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In Part 1 of this article, we have looked at the memory forensics power during the enumeration of forensically important objects like PROCESS, VAD nodes, MEMORY mapping, etc. In this article we will see memory forensics enumeration of other forensically important objects.
DLLS Enumeration from memory
DLL’s are used to be shared among processes for code reusability. These get linked to process via dynamic linking, as dependencies of other DLLs and even via injection. Since DLLs lives under a process, they got full access to process memory space.
This plugin traverses the dll list to find the loaded dlls per process. This plugin will miss out on hidden dlls.
This is a very useful plugin to find out the hidden DLLs. Like explained earlier DLL can be easily hidden from the LinkedLists by changing the Flink and Blink pointers. Ldrmodules can list the DLL status in all three lists stated above in ‘True’ or ‘False’ column
GUI objects enumeration
Windows GUI subsystem handles user inputs, look and feel of the interface, isolation of different user environments, etc. From a forensics perspective, it becomes important to understand all the objects in GUI, their structure and what all information can be gathered from them while they are in memory.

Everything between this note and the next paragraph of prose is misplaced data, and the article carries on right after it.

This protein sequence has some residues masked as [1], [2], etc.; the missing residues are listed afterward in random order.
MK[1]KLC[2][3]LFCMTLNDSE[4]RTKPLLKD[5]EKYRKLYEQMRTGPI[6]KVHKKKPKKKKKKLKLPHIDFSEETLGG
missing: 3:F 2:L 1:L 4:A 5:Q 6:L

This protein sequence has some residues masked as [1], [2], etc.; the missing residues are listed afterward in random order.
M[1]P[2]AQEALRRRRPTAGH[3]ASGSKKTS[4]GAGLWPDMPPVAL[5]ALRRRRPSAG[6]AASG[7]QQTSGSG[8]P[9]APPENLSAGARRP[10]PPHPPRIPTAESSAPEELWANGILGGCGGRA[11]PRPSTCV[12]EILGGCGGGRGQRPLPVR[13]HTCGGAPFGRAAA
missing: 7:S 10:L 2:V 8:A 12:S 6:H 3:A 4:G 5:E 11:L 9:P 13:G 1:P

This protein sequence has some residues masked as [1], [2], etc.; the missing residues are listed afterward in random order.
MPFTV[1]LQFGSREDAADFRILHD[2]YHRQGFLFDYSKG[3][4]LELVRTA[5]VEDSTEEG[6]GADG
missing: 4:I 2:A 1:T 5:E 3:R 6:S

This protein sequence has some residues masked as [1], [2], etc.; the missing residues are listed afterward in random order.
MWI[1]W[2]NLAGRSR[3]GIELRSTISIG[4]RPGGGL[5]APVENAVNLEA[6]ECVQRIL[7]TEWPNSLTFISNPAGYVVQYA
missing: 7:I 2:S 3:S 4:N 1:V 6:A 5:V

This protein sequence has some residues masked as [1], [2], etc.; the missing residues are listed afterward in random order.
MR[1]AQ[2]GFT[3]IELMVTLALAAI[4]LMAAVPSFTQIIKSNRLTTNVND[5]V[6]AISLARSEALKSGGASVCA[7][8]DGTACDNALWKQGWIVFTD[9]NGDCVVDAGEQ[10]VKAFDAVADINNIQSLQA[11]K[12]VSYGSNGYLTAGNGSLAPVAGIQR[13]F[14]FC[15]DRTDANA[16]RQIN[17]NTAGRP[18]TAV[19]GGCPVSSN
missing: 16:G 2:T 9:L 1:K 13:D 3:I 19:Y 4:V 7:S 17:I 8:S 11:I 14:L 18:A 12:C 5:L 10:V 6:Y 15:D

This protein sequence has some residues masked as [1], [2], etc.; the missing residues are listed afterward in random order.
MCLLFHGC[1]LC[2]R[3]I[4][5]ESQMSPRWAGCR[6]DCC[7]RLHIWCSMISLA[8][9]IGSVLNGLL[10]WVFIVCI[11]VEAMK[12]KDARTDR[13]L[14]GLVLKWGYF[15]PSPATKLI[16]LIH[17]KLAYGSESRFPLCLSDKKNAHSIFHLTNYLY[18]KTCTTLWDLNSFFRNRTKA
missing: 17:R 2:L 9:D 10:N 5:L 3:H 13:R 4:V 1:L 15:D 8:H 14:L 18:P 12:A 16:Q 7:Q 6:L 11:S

There are different types of windows stations in Windows for example stations that require user input like WinSta0 are interactive stations whereas those which operate at background are non-interactive stations.
- The desktop object is the container for all user interface objects. As mentioned under Session object section, on login a user is assigned Winsta0. Under Winsta0 there are three types of desktop:
- Winlogon: This desktop represents the login screen to the user and is interactive since it accepts user inputs.
- Default: On logon, Winlogon desktop switches to Default login which is user desktop
- There are various ways for users to log into a system like Remote Desktop Protocol (RDP), console, etc. and for each of these, the kernel creates a session for each user.